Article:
The SEC’s whistleblower program provides for awards in amounts between 10% and 30% of the monetary sanctions collected in an SEC action based on the whistleblower’s original information.  The program, which has been in place for more than ten years, is widely acknowledged to have been a resounding success. In September 2020, the SEC adopted a number of amendments to the whistleblower rules, some of which were quite controversial. In early August, SEC Chair Gary Gensler issued a statement indicating that he had directed the SEC staff to revisit the whistleblower rules, in particular, two of the amendments that had been adopted in 2020. (See this PubCo post.)  Gensler observed that concerns have been raised, including by whistleblowers as well as by Commissioners Allison Herren Lee and Caroline Crenshaw, that those amendments “could discourage whistleblowers from coming forward.”  Now, the SEC has issued a policy statement advising how the SEC will proceed in the interim while changes to those rules are under consideration.  Commissioners Hester Peirce and Elad Roisman were none too pleased with the SEC’s action here, questioning whether it might be part of a troubling pattern of unwinding actions taken by the last Administration.  They made their views known in this statement.

The WSJ has reported that recent litigation brought against the SEC in connection with the two amendments has just been halted in light of the SEC’s agreement to consider changing the rules. One of the amendments precludes the SEC from, in some cases, making an award to a whistleblower that is potentially also covered by an alternative, separate award program that “more appropriately applies” to the related action. The second amendment permits the SEC to take into consideration the dollar amount of a potential award when making an award determination allowing the SEC, as Gensler phrased it, “to lower an award because of the size of the award in absolute terms.” Gensler has directed the staff to draft potential revisions to permit the SEC “to make awards for related actions that might otherwise be covered by an alternative whistleblower program that is not comparable to the SEC’s own program, and to clarify that the Commission will not lower an award based on its dollar amount.”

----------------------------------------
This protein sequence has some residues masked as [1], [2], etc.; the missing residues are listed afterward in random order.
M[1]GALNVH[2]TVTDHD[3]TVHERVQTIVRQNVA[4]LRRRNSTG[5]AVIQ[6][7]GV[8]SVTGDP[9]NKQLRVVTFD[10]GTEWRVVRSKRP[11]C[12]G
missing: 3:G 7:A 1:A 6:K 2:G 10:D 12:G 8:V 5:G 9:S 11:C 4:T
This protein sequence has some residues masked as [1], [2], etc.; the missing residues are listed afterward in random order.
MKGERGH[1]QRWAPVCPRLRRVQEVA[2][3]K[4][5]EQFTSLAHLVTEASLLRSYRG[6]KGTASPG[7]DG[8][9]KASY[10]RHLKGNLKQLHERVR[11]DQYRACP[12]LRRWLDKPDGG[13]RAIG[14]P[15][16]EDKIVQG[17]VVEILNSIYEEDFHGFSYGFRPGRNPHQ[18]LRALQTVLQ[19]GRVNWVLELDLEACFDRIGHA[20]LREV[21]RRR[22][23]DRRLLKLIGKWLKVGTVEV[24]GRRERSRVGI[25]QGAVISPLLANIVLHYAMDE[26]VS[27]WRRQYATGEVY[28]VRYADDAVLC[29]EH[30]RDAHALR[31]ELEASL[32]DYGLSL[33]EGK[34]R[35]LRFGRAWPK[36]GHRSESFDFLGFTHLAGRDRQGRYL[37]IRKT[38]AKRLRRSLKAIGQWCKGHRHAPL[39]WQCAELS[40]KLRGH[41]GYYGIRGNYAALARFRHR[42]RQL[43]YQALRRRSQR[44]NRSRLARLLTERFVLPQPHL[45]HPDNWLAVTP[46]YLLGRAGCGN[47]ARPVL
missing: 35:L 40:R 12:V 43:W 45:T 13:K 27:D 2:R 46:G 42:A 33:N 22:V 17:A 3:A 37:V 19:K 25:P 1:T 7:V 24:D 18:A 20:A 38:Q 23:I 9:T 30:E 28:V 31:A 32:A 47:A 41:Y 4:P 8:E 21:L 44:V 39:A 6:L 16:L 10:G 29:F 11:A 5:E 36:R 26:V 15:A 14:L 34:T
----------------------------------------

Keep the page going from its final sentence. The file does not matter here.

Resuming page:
The SEC’s policy statement indicated that notice and comment was not required under the Administrative Procedure Act because the SEC had determined that the statement related only to “agency procedures,” did “not substantially affect the rights or obligations of non-agency parties,” and, therefore, was not a “rule” under the Congressional Review Act.

Amendment to Exchange Act Rule 21F-3.  As described in the new policy statement, the amendment to Rule 21F-3(b)(3)) authorized the SEC “to determine, based on the facts and circumstances of the claims and misconduct at issue in the potential related action (among other factors), whether the Commission’s whistleblower program or the other whistleblower program has the more ‘direct or relevant connection to the [related] action.’ And responsibility for making an award in connection with the potential related action will then rest with whichever award program is determined to have the more direct or relevant connection to the action.”